Depending on your outlook, it might be a disappointment to learn that 'Killing Bono' actually has very little to do with its supposed subject matter. Instead, it's a tale of two brothers and their struggle to make it in the music industry, while their schoolmates go on to form one of the biggest bands going, in the eventual guise of U2.
'Killing Bono' is the screen adaptation of Neil McCormick's real-life attempts at becoming a musician, albeit a melodramatic, fictionalised version. Here, McCormick is played by Ben Barnes, while his brother Ivan is portrayed by Robert Sheehan, best known for his work on 'Misfits'. Neil, in particular, is good pals with Bono (Martin McCann) and persuades him not to take on Ivan as a band member, while telling his brother he failed his audition.
That's the first mistake of many for Neil, and as the bigger U2 get, the more his guilt of depriving his brother a better chance at fame and his failures compound. This definitely isn't the story of U2, although their increasing profile is used as a framing device throughout the film.
The narrative is more reflective of how Neil manages to make the wrong decisions at almost every turn - turning down favours from Bono (apparently the patron saint of Irish rock), involving himself with a gangster (Stanley Townsend) and continually lying to his brother and bandmates. And there's more. But you know, spoilers and all that.
Neil's repeated errors, jealousy and bitterness don't just wear down his on-screen character and counterparts as the film goes on but also the viewer. With a running time of around two hours, 'Killing Bono' is by no means a smooth journey. But each time you consider switching off, there's something to pull you back in - generally in the form of the occasional witty quote, such as claiming the Pope "has no appreciation of the live music scene" and "Can you explain Frankie Goes To Hollywood? I can't.".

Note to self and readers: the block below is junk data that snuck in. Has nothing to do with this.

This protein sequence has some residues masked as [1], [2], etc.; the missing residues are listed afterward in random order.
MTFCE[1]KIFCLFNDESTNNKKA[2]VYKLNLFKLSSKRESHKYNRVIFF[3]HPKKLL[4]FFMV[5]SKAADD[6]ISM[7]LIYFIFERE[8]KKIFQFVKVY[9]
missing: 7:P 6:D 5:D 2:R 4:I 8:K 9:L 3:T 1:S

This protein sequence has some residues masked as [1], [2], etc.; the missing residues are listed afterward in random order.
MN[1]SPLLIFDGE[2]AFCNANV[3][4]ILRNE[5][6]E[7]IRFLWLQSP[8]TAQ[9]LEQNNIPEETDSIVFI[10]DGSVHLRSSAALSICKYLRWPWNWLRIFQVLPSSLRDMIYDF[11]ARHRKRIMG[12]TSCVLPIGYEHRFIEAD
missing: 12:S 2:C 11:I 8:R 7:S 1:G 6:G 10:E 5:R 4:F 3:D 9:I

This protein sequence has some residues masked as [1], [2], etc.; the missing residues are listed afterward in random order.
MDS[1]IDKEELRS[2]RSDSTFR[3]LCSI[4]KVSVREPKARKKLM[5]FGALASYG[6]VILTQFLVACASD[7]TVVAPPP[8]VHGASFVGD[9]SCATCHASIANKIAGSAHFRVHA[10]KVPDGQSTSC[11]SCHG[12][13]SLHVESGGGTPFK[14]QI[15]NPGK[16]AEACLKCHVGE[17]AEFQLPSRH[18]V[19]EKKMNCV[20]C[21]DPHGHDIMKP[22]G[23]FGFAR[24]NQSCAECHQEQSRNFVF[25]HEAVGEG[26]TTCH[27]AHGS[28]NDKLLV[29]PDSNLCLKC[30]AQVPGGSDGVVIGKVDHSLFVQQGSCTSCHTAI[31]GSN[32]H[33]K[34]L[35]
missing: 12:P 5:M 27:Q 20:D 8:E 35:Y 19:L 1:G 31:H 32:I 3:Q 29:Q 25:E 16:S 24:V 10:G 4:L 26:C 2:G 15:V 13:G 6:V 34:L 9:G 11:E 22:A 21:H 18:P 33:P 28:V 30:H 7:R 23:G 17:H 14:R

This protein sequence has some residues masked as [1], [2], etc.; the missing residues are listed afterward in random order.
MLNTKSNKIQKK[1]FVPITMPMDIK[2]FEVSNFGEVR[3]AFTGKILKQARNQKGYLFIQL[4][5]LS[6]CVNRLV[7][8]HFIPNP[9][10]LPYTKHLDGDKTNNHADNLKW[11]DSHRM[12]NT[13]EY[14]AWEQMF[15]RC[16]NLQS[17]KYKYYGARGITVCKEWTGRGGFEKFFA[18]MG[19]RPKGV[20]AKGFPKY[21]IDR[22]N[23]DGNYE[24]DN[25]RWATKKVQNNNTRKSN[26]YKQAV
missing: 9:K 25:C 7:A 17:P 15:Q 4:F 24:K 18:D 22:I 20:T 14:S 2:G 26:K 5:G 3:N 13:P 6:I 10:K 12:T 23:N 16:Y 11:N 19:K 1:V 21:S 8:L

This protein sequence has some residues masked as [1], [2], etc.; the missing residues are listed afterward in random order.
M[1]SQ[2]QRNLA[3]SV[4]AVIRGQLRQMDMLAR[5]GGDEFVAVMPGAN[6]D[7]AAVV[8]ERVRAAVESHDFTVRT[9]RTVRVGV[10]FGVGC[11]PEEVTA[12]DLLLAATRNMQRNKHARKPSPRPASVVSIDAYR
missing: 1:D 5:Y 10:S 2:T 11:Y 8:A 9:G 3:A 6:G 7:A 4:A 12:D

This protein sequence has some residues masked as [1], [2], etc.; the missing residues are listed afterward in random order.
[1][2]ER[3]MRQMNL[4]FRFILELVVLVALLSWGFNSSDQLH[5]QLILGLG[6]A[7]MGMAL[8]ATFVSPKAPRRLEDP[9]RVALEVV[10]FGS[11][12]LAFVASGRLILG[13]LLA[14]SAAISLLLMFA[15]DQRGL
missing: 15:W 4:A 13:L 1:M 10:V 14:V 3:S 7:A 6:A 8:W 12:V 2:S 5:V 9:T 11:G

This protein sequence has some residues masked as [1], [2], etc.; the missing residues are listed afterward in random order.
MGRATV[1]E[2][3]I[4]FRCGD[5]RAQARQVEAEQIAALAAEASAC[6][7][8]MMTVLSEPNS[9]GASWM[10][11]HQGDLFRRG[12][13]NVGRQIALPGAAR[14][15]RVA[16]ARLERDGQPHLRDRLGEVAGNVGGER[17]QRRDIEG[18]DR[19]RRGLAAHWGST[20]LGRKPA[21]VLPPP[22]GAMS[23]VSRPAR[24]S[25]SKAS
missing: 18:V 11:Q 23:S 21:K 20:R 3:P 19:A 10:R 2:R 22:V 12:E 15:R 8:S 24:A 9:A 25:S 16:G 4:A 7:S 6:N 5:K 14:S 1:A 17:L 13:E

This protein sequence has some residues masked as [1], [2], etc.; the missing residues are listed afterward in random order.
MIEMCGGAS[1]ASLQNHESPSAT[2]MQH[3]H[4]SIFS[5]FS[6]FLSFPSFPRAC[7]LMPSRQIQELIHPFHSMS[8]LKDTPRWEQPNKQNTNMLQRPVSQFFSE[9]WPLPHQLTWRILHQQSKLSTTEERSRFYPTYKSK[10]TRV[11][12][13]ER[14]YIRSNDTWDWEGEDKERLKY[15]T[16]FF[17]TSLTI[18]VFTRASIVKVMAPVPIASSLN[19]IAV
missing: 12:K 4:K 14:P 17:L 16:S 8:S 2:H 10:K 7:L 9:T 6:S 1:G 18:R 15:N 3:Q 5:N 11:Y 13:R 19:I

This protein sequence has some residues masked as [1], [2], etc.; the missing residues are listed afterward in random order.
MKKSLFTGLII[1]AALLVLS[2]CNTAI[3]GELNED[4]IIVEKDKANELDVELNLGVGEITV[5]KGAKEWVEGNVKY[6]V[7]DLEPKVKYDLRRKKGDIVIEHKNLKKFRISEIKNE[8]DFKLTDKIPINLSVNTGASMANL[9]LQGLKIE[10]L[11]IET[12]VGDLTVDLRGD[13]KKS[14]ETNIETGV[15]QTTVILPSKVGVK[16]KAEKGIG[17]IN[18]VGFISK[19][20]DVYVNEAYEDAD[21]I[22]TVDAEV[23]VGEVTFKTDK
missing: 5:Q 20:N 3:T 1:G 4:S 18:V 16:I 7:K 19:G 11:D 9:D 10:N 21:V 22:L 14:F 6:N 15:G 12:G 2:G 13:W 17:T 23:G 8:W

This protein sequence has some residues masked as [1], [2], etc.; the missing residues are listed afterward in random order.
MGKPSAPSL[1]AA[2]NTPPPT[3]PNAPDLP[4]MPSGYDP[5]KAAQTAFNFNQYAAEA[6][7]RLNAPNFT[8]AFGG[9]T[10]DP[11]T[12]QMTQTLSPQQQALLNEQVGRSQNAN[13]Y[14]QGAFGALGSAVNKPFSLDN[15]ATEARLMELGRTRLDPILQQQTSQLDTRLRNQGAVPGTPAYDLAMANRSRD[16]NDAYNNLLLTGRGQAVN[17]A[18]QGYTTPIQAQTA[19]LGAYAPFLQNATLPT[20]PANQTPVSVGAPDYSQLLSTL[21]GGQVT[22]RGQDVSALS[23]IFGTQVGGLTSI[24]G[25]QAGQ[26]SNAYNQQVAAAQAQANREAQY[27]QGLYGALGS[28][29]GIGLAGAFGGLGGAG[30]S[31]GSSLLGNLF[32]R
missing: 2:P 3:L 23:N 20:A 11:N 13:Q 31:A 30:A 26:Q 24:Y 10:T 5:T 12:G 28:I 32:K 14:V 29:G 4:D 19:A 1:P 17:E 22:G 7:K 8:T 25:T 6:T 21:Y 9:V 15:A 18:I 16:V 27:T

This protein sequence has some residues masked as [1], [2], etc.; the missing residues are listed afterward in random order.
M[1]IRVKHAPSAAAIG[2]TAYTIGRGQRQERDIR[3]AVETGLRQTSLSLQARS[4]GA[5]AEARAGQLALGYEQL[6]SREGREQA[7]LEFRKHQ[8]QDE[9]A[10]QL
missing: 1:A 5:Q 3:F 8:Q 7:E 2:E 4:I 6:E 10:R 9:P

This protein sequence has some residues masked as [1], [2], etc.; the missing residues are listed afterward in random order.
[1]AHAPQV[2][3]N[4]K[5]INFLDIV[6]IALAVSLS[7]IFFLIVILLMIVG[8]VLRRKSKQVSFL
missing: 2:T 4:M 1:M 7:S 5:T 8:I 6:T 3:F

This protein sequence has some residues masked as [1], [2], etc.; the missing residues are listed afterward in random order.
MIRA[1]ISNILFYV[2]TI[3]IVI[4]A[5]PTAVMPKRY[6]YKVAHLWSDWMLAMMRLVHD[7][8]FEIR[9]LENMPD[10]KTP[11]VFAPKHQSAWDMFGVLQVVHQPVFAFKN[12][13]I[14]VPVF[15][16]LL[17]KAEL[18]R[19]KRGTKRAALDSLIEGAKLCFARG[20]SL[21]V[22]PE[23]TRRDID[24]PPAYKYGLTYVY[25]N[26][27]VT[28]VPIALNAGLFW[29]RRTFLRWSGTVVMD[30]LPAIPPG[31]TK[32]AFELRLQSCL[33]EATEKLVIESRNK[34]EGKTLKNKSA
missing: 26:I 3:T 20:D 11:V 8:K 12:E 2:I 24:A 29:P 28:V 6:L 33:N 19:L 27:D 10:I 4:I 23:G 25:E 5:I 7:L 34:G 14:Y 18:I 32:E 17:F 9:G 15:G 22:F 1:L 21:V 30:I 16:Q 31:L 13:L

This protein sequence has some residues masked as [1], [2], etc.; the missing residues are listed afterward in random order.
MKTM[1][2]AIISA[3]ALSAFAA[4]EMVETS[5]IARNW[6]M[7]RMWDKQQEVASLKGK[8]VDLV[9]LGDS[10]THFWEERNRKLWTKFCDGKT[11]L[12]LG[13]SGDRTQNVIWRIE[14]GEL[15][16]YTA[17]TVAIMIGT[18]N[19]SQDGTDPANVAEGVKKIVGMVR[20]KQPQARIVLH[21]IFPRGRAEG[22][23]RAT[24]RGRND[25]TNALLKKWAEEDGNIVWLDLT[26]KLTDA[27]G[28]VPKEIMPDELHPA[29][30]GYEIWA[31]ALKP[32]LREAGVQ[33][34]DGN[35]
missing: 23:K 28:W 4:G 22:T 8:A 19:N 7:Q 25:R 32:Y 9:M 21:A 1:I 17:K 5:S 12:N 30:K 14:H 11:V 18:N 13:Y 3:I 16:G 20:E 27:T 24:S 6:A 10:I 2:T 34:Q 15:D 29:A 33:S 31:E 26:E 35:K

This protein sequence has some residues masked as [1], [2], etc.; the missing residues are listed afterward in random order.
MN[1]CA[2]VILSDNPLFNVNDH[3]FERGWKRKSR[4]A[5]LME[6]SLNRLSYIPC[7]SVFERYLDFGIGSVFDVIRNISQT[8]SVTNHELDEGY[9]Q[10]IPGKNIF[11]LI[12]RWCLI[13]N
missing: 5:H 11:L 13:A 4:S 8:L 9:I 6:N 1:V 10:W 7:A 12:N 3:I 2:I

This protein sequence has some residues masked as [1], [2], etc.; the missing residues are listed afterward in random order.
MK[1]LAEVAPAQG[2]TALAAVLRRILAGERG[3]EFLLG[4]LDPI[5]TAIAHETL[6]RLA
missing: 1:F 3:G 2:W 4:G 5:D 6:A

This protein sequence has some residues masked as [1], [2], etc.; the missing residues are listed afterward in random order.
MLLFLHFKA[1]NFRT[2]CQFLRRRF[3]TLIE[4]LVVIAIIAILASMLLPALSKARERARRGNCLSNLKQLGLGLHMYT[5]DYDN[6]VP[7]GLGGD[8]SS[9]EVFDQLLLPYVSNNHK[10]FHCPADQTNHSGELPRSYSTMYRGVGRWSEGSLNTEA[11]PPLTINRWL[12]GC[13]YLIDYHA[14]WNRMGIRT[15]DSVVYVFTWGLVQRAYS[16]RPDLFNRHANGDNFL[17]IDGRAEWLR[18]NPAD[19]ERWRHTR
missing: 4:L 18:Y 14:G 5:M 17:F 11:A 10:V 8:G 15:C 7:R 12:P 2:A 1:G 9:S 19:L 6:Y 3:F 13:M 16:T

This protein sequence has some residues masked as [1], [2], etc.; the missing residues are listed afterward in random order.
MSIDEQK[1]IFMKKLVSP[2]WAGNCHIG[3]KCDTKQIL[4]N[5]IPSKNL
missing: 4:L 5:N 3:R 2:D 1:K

A big problem is that the toil of the McCormicks' band Shook Up unfortunately isn't particularly special. Hundreds of bands who have appeared on this website are sadly going through the same thing right now. Okay, so most of them probably aren't involved with gangsters or gay landlords played by Pete Postlethwaite (in his final film role), or have hopped through several genres like Shook Up but many bands can echo that same general struggle to make it.
I suppose what 'Killing Bono' does ably demonstrate is the oft-inexplicable nature of the music industry - where two bands can find themselves so far apart despite sharing so many similarities. It doesn't really give us any further insight on the situation though, as we don't really learn why U2 succeed but we do see McCormick messing everything up. All the time.
Rather disappointingly there are none. Unless you count subtitles, and scene selection. Which I don't.
STREAM: U2 - I Still Haven't Found What I'm Looking For (Live @ Glastonbury 2011)
'Killing Bono' is available to purchase at amazon.co.uk etc.